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Tulsa County alternative court program helps dozens avoid jail time

Posted at 4:48 PM, Jan 27, 2023

TULSA, Okla. — Two dozen men and women graduated from multiple alternative court programs in Tulsa County on Friday.

Jeff Holden is from McAlester but moved to Tulsa five years ago. Like many Americans, Holden at one-point holden struggled with addiction, but he's clean and celebrating a milestone.

“Phase one, you come to court once a week," Holden said. "You have two or three classes you take once a week. As you gradually go up in phases, like phase two, you go to court twice a week. You see a probation officer twice a week. The farther you go up, the less and less you have to see them. But the more strict they are on you.”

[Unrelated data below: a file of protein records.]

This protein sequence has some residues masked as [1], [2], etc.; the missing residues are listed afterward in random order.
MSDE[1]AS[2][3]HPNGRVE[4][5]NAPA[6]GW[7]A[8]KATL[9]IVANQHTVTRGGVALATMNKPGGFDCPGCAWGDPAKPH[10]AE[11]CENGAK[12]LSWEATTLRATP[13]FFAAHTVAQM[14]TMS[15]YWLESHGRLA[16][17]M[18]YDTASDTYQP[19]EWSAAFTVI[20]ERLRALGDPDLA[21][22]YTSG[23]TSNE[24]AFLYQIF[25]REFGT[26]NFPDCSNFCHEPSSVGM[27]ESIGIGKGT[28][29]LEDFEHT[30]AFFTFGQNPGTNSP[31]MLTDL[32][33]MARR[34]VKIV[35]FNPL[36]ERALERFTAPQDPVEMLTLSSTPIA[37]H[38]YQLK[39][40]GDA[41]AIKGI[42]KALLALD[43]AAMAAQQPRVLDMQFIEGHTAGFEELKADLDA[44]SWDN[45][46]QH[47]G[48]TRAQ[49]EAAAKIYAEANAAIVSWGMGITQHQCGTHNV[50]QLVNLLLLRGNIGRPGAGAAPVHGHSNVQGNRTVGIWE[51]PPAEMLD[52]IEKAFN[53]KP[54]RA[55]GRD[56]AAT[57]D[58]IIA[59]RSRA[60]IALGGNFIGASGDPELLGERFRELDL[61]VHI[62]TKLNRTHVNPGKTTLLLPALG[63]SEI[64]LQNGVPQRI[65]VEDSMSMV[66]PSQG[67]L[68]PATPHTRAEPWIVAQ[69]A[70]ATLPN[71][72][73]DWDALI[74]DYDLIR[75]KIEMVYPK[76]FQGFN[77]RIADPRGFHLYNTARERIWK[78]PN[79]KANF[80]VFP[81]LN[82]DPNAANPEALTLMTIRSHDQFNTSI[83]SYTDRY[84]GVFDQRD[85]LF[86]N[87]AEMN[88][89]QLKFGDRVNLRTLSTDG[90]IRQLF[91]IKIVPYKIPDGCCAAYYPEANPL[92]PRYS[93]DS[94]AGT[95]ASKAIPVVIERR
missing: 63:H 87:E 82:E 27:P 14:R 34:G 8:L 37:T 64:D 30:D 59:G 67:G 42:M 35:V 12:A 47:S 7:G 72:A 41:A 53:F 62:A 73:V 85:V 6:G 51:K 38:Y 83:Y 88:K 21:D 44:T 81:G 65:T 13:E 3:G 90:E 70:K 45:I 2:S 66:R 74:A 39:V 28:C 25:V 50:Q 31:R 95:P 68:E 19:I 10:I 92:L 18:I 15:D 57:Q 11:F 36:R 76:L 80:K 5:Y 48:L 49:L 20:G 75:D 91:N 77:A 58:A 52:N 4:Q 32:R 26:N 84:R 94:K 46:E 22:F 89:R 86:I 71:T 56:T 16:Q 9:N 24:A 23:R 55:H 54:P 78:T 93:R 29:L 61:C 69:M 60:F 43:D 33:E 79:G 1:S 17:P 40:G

The alternative court program offers those who get arrested the chance to begin drug, DUI or veteran treatment court instead of doing jail time.

“I just wanted to make a change and actually be a success story I guess you would say,” Holden said.

Since the program began in 1995, 3,500 people have graduated from one of the alternative court programs from the felony court dockets. In 2022 98% of the drug court graduates had jobs, and 100% of them got their GED or a trade certificate. After two and a half years in the program, Holden says he’s ready for his next, clean chapter.

“Now the real work begins," he said. "So, all the things I learned through drug court, all the things I learned through the recovery program that I was a part of, now I actually have to put those to use. Because now I’m not checking in with anybody. I don’t have to see a probation officer. I don’t have to go to court, so now the real test begins on what I’ve learned. I’m fairly confident it will be a very successful ending.”

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